Docker is a hugely popular containerization platform tool that allows users to develop, test and deploy applications in a smooth and efficient manner inside containers. A container is a lightweight and portable unit that runs in complete isolation from the underlying operating system. It packages the application’s source code, alongside its libraries, dependencies, and configuration.
Containers make it possible for developers to deploy applications consistently across multiple environments with the same consistency, and this is one of the reasons why the modern-day developer cannot choose to ignore Docker and other containerization platforms.
Docker comes in two main editions: Docker community edition (Docker CE) and Docker enterprise edition (Docker EE). The community edition is completely free and open-source, whilst the enterprise edition is a premium version.
Join us as we walk you through the installation of Docker CE on Rocky Linux and AlmaLinux.
Step 1: Add Docker Repository on Rocky Linux
Docker is not yet available on default repositories. Thankfully, an official repository has been provided by developers and we are going to add it first to the system.
On your terminal, run the following command to add the Docker repository
$ sudo dnf config-manager --add-repo=https://download.docker.com/linux/centos/docker-ce.repo
Step 2: Install Docker in Rocky Linux/AlmaLinux
Moving on, we are going to install the Docker community edition which is freely available for download and use. But first, update the packages.
$ sudo dnf update
Next, run the command below to install Docker CE, the command-line interface (CLI), and other essential tools and dependencies.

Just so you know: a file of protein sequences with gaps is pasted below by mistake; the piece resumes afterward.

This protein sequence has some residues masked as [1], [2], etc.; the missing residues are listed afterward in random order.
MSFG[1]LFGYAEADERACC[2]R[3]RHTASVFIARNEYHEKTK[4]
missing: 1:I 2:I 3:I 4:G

$ sudo dnf install -y docker-ce docker-ce-cli containerd.io
Once installed, confirm the version of Docker that you have installed as provided. The output shows that we have installed Docker 20.10.
$ docker --version Docker version 20.10.8, build 3967b7d
Step 3: Start and Enable Docker
To begin using Docker, we need to start the Docker daemon. But first, let’s enable it to start on boot as shown.
$ sudo systemctl enable docker
Then start the Docker daemon.
$ sudo systemctl start docker
To confirm the running status of Docker, issue the command.
$ sudo systemctl status docker
Perfect! Docker is running as expected.
Step 4: Add User to Docker Group
To use or run docker as a regular user, you need to add the user to the ‘docker‘ group which is automatically created during installation. Otherwise, you will keep on running into permission errors.
To achieve this, add the regular user to the ‘docker‘ group as follows where tecmint is the regular user using the usermod command.
$ sudo usermod -aG docker tecmint
Use the id command to verify the groups that the user belongs to.
$ id tecmint
Step 5: Testing Docker in Rocky Linux
Finally, to ensure Docker is working as expected, run the hello-world container as provided in the command below.
$ docker run hello-world
The command simply pulls the hello-world image from the Docker hub which is a repository for Docker container images. It then proceeds to create and run the container which prints the ‘Hello from Docker’ message on the terminal. This is iron-clad proof that Docker was successfully installed.
Let’s get more adventurous. We will pull a Ubuntu image, run and interact with the container.
Pull Ubuntu Docker Image
To pull the latest Ubuntu image, run:
$ docker pull ubuntu
Once the image is pulled, confirm the existing images as shown.
$ docker images
Run Ubuntu Docker Container
To access the shell of the Ubuntu container, execute the command.
$ docker run -it ubuntu
From here, you can run commands and perform package management and other system tasks inside the container. Once done, press ‘exit’ to exit the container and return to your OS environment.
And that’s it for this guide. We have demonstrated the installation of Docker on Rocky Linux and AlmaLinux and how you can get started with pulling images and running containers.